Tied up in knots – the history of the pretzel

Pretzels have always held a special place in my heart (and stomach), whether the thin, crunchy kind you buy in bags at the supermarket or the soft, chewy type you find at pubs, often accompanied by a gooey cheese sauce. Carbs and salt – what’s not to love? I never much thought about the history of pretzels, although after reading Food and Wine’s interesting article explaining how the knotted snacks came to be I learned that what I had imagined about the pretzel’s origin is probably not correct.

I assumed that pretzels were just a treat invented a couple hundred years ago by some German baker who thought that the knotted shape was attractive. It seems I was off by a several centuries, and possibly even by a country. As is the case with most food stuffs, it is almost impossible to find a definitive time and place where the pretzel was invented, but by tracing the etymology of the word, historians believe the snacks are well over 1,000 years old. Where they started is a bit more of a mystery, with some arguing for a monastery in northern Italy or southern France instead of Germany, where the pretzel has become synonymous with the culture.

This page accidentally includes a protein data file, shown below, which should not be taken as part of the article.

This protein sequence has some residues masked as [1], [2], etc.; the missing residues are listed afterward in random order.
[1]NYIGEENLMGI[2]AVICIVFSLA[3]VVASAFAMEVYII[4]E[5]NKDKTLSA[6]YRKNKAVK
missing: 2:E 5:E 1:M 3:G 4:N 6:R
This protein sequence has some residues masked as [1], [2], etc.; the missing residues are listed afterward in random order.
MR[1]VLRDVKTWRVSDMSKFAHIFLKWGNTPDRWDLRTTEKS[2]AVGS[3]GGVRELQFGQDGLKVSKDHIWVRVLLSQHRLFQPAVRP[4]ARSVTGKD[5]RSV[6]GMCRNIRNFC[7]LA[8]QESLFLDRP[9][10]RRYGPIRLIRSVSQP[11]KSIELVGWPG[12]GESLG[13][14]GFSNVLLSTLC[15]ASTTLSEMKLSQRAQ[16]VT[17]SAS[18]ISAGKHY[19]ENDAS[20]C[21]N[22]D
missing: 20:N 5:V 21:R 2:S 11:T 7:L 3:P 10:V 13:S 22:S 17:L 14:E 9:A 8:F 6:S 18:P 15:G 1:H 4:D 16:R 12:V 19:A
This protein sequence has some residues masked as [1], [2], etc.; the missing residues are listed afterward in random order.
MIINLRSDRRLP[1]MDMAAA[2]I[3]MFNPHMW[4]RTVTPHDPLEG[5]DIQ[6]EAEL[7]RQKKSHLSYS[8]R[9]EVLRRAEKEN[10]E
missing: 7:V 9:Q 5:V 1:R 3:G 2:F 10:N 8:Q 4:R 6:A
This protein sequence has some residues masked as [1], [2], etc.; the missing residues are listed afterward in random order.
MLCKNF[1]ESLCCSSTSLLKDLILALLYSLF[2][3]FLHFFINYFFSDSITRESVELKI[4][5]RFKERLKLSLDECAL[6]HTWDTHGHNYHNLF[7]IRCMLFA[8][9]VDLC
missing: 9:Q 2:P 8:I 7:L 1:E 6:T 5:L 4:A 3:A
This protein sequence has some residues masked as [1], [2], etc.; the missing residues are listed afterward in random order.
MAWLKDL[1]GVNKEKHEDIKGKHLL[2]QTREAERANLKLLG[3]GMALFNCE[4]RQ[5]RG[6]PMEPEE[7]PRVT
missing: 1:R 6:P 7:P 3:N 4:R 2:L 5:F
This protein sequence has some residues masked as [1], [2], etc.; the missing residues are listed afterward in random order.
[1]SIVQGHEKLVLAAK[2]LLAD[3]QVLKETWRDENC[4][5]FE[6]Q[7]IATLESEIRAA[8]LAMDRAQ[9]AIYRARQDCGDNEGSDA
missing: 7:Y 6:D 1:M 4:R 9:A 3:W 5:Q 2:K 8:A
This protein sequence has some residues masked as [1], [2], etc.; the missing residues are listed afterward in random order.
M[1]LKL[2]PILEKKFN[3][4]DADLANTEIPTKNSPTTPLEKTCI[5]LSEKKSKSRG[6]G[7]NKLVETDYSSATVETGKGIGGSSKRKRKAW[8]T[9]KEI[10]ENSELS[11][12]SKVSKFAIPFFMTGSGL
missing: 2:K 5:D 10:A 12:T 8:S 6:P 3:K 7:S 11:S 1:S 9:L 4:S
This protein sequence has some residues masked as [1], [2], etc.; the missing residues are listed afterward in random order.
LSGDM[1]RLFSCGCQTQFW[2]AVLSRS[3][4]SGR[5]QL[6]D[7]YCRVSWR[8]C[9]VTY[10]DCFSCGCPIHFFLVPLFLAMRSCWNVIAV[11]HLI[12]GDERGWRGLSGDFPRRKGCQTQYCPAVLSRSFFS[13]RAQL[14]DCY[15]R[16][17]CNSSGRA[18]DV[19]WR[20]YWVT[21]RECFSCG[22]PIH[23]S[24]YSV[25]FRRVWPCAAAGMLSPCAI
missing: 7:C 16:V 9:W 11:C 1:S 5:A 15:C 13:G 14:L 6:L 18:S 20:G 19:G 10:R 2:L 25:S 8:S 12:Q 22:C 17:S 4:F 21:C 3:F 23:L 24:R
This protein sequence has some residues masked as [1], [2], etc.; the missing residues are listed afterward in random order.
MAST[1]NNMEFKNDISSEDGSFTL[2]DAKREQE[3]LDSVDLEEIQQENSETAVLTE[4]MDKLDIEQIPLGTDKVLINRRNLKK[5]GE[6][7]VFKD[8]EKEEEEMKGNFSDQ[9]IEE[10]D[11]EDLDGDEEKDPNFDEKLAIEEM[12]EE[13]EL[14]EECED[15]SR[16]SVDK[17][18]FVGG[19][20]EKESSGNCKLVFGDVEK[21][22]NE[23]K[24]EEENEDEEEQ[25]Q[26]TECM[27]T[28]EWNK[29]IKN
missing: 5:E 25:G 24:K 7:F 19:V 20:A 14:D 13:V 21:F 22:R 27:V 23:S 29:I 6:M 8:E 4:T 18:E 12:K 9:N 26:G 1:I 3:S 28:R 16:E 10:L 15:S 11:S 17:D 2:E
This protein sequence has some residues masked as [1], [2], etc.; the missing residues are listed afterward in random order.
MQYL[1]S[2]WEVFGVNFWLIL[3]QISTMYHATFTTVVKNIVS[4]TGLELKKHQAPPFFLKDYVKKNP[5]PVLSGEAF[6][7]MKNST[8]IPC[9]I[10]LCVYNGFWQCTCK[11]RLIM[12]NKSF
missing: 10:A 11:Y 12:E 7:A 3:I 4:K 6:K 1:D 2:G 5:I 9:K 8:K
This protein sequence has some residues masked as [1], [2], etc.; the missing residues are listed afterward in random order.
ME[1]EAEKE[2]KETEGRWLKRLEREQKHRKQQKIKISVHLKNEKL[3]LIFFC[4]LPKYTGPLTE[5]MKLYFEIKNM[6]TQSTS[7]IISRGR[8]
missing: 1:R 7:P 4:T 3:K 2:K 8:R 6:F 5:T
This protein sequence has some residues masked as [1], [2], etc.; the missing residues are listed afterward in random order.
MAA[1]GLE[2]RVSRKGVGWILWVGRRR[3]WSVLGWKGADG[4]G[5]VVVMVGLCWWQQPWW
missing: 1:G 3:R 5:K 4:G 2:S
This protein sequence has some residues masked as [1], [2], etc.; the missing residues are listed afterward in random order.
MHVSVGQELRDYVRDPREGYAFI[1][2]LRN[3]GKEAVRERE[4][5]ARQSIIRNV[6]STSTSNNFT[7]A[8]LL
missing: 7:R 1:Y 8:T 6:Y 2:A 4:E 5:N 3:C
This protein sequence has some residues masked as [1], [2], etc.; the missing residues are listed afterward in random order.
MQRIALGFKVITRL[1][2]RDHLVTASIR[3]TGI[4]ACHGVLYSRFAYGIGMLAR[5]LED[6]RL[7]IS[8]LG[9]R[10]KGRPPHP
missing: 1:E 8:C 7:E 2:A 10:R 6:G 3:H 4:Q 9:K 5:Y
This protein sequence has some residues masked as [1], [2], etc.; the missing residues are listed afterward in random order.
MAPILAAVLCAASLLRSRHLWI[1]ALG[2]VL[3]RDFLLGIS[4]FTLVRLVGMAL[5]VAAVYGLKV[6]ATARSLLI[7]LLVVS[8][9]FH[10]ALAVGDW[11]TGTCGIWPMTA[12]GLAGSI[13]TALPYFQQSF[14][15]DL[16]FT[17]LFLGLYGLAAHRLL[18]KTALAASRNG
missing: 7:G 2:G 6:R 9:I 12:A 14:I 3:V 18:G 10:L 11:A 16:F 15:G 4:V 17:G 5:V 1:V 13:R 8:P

The article includes a fascinating tale of how pretzels saved Vienna from ransacking Ottoman Turks. Who knew that the humble pretzel had such impressive historical significance? Now I’m hungry for a soft, chewy pretzel. If you are too, head to the EYB Library to find a recipe to make your own. Here are a few to get you started:

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  • ellabee  on  December 17, 2022

    One of my favorite food memories is from a procession to the cathedral in Munich with hundreds of other children on All Hallows Eve. We carried paper lanterns on sticks; it was a long walk, cold and somewhat solemn, but fun. Expecially fun on arrival at the cathedral, when we all were given big soft pretzels studded with rock sugar rather than salt.

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